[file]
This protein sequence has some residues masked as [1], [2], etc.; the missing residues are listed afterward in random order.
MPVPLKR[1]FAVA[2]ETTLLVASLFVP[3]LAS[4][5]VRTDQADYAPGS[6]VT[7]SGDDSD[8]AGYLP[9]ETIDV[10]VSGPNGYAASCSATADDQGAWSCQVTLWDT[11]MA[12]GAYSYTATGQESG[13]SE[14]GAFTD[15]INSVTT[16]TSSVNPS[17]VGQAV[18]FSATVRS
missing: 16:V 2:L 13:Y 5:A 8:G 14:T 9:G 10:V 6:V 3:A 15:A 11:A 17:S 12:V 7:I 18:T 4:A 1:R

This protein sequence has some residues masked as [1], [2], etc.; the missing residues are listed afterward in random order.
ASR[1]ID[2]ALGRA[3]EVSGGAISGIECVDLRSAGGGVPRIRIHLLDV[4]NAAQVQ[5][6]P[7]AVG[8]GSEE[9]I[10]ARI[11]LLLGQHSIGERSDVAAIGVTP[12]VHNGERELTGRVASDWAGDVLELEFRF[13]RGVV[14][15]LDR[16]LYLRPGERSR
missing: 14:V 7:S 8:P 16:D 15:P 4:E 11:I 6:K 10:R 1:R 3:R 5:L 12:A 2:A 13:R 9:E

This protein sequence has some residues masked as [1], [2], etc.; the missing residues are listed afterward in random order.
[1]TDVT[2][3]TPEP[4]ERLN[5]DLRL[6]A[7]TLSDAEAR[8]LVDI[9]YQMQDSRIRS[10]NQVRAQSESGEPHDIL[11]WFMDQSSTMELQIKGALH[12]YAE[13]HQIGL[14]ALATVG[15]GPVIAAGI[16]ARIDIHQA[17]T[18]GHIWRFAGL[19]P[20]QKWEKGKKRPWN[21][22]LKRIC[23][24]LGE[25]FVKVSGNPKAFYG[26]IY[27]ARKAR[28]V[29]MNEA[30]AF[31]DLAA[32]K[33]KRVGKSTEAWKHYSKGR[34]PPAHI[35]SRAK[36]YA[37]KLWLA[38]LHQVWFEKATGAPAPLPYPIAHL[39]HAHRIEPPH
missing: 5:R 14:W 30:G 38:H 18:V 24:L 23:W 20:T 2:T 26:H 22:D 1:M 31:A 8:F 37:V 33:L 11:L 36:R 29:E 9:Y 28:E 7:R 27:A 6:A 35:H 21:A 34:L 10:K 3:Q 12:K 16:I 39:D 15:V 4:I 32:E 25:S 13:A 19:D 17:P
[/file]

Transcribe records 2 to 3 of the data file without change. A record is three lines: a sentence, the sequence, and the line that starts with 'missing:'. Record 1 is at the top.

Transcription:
This protein sequence has some residues masked as [1], [2], etc.; the missing residues are listed afterward in random order.
ASR[1]ID[2]ALGRA[3]EVSGGAISGIECVDLRSAGGGVPRIRIHLLDV[4]NAAQVQ[5][6]P[7]AVG[8]GSEE[9]I[10]ARI[11]LLLGQHSIGERSDVAAIGVTP[12]VHNGERELTGRVASDWAGDVLELEFRF[13]RGVV[14][15]LDR[16]LYLRPGERSR
missing: 14:V 7:S 8:P 16:D 15:P 4:E 11:I 6:K 10:R 1:R 3:R 5:L 12:A 2:A 13:R 9:E

This protein sequence has some residues masked as [1], [2], etc.; the missing residues are listed afterward in random order.
[1]TDVT[2][3]TPEP[4]ERLN[5]DLRL[6]A[7]TLSDAEAR[8]LVDI[9]YQMQDSRIRS[10]NQVRAQSESGEPHDIL[11]WFMDQSSTMELQIKGALH[12]YAE[13]HQIGL[14]ALATVG[15]GPVIAAGI[16]ARIDIHQA[17]T[18]GHIWRFAGL[19]P[20]QKWEKGKKRPWN[21][22]LKRIC[23][24]LGE[25]FVKVSGNPKAFYG[26]IY[27]ARKAR[28]V[29]MNEA[30]AF[31]DLAA[32]K[33]KRVGKSTEAWKHYSKGR[34]PPAHI[35]SRAK[36]YA[37]KLWLA[38]LHQVWFEKATGAPAPLPYPIAHL[39]HAHRIEPPH
missing: 5:R 14:W 30:G 38:H 18:V 24:L 23:W 20:T 2:T 26:H 22:D 1:M 31:A 8:F 37:V 33:L 11:L 36:R 29:E 9:Y 28:E 7:R 27:A 6:A 35:H 21:A 34:L 10:K 3:Q 12:K 16:I 39:D 15:V 4:I 32:E 25:S 13:A 19:D 17:P